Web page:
Court Weighs in on Federally-Regulated Employee’s Termination Clause

Written on behalf of Peter McSherry
Transport trucks representing a federally-regulated transportation company
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Unlike most employment disputes in Ontario, disputes related to a federally-regulated employee are commonly adjudicated by a tribunal pursuant to the Canada Labour Code. As a result, it is uncommon that a provincial court has the opportunity to consider issues relating to this specific area of employment law. However, the Ontario Superior Court recently had the chance to do just this in a decision centred on the termination clause in a federally-regulated employee’s employment contract.

Which Industries are Federally Regulated in Canada?

Certain employment scenarios are regulated at the federal level as opposed to provincial, meaning the Canada Labour Code governs the various disputes that can arise. Public sector roles including those employed in Parliament or in federal public service, are included, as well as a number of private sector industries, including:

  • Transportation (airlines, airports, railways, road services, trucks and buses)
  • Port services, marine shipping, ferries, bridges, pipelines that cross provincial or international borders
  • Telecommunications (telephone, internet, cable)
  • Broadcasting (radio and television)
  • Crown corporations such as Canada Post
  • First Nations Band Councils
  • Banking

Employee Claims Termination Clause is Unenforceable

The employee in question was the Vice President of Sales and Customer Care at a subsidiary of an international transportation and logistics corporation. At the time the employee was hired, he entered into an employment agreement containing a termination clause, which stated that, upon termination, the employee would be entitled to: “the greater of three (3) months’ base salary or one (1) month base salary per year of completed service to a maximum of 12 months.”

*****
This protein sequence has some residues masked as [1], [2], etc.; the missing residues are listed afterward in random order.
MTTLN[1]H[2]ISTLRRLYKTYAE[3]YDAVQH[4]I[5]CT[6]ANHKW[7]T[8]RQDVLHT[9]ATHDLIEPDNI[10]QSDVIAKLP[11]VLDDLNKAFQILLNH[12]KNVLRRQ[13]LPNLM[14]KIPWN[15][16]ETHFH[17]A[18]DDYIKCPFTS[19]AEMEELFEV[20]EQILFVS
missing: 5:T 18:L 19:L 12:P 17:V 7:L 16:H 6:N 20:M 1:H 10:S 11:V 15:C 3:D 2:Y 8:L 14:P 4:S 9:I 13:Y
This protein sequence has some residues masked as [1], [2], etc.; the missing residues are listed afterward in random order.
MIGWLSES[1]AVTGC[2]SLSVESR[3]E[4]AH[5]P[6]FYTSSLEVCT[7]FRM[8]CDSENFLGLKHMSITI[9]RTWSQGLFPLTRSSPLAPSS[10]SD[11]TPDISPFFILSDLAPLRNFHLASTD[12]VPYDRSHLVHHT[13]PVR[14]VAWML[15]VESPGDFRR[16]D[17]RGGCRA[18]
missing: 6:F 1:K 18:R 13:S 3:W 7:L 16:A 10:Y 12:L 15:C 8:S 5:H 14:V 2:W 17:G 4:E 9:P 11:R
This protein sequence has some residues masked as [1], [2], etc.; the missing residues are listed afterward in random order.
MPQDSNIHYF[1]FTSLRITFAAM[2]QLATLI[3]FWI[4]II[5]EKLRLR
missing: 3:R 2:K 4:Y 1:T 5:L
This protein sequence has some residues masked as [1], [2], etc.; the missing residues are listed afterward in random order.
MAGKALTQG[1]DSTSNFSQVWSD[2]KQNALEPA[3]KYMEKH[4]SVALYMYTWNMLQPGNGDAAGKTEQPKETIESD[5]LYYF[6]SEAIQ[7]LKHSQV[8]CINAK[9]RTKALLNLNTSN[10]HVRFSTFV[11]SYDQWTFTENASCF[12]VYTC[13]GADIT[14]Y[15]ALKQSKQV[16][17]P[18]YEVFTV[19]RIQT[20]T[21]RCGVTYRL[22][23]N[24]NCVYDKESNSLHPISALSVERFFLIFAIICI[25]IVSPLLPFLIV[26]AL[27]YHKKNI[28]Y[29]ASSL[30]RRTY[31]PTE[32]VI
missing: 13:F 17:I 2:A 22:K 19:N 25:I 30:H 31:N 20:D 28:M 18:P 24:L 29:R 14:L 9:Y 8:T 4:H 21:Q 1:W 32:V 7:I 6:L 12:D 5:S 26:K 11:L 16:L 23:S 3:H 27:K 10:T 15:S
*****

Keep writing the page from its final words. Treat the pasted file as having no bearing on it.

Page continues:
The employee was terminated after approximately two and a half years of employment, without cause. At the time, he was offered the equivalent of three months’ of his base salary as compensation in lieu of notice, per the terms of his termination clause. The employee argued that the termination clause was unenforceable because it failed to consider compensation outside of his regular salary (i.e. his bonus entitlements).

Court Finds Termination Clause Failed to Consider Bonus Entitlements

The Court held that the employer offered sufficient payment with respect to the employee’s base salary, and in fact, exceeded the minimum required under the Canada Labour Code. However, the Court also found that the termination clause failed to take the employee’s additional benefits/income into consideration under section 231(a) of the Code, which states:

Where notice is given by an employer pursuant to subsection 230(1), the employer

(a) shall not thereafter reduce the rate of wages or alter any other term or condition of employment of the employee to whom the notice was given except with the written consent of the employee;

(b) shall, between the time when the notice is given and the date specified therein, pay to the employee his regular rate of wages for his regular hours of work.

The termination clause expressly excluded the employee’s income outside of his basic salary (his pension, benefits, car allowance and bonus) by stating the lump sum payment was in satisfaction of all requirements under the Code. By failing to include this additional income in the payment during the notice period, the employer had, in effect, altered the terms of employment during the notice period. As a result, the agreement was unenforceable and the employee was entitled to notice under the common law, which is generally much more generous than legislative notice periods.

The Court awarded the employee nine months of notice, accounting for his salary and additional income, as well as a continuation of his employment benefits for the duration of the notice period.

Employees concerned that their termination clause may unfairly restrict their entitlements during any notice period after dismissal should discuss their circumstances with an experienced employment lawyer. This case has demonstrated that employers will not be permitted to exclude certain aspects of an employee’s income or compensation during the notice period.

If you are an employee in a federally regulated role seeking legal advice regarding a workplace dispute or the terms of your dismissal, contact the offices of Guelph employment lawyer Peter McSherry. We can guide you through the issues and defend your position. Contact us online or by phone at 519-821-5465 to schedule a consultation.